JONESBORO — Anyone who finds themselves being stalked should be sure to document the perceived stalking — whether that be by taking a screen shot of threatening messages or saving emails and texts or social media posts, some experts said at a Union County news conference Wednesday morning.
The presenters defined stalking as "a course of conduct directed at a person that would cause a reasonable person to feel fear."
In Illinois, stalking is a Class 4 felony that includes assault, threats, vandalism, burglary or animal abuse, as well as unwanted cards, calls, gifts or visits to the person's home or job.
In a year, about 7.5 million people are reportedly stalked in the United States; about 15 percent of women and 6 percent of men report having experienced stalking, according to the Stalking Resource Center.
One in four victims of stalking report that the stalker used technology, such as computers, global positioning system devices or hidden cameras, to track the victim's daily activities, the presenters said.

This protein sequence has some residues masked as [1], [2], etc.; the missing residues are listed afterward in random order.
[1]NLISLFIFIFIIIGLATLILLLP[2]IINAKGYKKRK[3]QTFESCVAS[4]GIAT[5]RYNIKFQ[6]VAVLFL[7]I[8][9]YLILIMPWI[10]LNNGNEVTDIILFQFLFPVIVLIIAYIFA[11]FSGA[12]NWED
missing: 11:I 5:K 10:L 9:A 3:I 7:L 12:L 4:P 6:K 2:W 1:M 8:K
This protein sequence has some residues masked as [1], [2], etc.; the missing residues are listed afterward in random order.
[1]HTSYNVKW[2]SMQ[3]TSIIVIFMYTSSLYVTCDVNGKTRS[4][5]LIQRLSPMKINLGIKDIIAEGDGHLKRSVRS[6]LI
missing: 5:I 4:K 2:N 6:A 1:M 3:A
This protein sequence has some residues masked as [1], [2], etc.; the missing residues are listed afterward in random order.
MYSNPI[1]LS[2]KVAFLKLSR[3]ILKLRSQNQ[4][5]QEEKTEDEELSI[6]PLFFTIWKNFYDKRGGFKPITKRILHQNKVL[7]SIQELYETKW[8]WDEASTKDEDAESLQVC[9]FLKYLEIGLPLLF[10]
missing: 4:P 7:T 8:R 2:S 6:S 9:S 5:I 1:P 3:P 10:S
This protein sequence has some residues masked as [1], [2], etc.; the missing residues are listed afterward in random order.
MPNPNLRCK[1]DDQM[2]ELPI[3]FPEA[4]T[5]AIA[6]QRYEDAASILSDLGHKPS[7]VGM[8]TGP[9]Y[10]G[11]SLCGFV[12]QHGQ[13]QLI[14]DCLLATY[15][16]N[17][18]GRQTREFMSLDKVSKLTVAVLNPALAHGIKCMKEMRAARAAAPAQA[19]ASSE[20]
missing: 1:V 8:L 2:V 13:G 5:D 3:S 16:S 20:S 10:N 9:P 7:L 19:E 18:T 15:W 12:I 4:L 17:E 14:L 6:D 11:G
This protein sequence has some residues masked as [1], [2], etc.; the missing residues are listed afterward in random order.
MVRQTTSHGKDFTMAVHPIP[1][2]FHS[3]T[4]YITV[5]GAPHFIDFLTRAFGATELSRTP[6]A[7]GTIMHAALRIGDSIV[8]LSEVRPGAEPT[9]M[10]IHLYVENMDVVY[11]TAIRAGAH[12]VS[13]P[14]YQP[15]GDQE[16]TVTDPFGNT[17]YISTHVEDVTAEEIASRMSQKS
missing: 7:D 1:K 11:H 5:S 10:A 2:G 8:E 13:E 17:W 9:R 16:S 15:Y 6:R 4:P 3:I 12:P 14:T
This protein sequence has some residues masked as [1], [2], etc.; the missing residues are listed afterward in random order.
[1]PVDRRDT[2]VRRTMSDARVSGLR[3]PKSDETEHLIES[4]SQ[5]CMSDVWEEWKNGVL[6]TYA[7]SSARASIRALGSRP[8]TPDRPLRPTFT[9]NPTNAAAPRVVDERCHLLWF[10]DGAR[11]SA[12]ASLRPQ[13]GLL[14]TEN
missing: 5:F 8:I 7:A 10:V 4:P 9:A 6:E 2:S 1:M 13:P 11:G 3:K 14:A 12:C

The presenters encourage people who suspect they are being stalked to:
• 1). Trust your instincts. If you feel unsafe, trust your instincts. Don't let others pressure you to downplay the stalker's behavior.
• 2). Call the police. Report stalking to the public.
• 3). Keep a log. Keep a written log or record of the stalking behaviors including the date, time and location.
• 4). Save emails, texts and social media posts. Save any written communication from the stalker to provide to police.
• 5). Call for help. Help is available 24 hours a day from many resources, including National Domestic Violence Hotline @ 1-800-799-SAFE; The Women's Center @ 1-800-334-2094, thewomensctr.org; and Stalking Resource Center @ victimsofcrime.org.
The Southern on Friday will publish a longer story about local efforts to raise stalking awareness.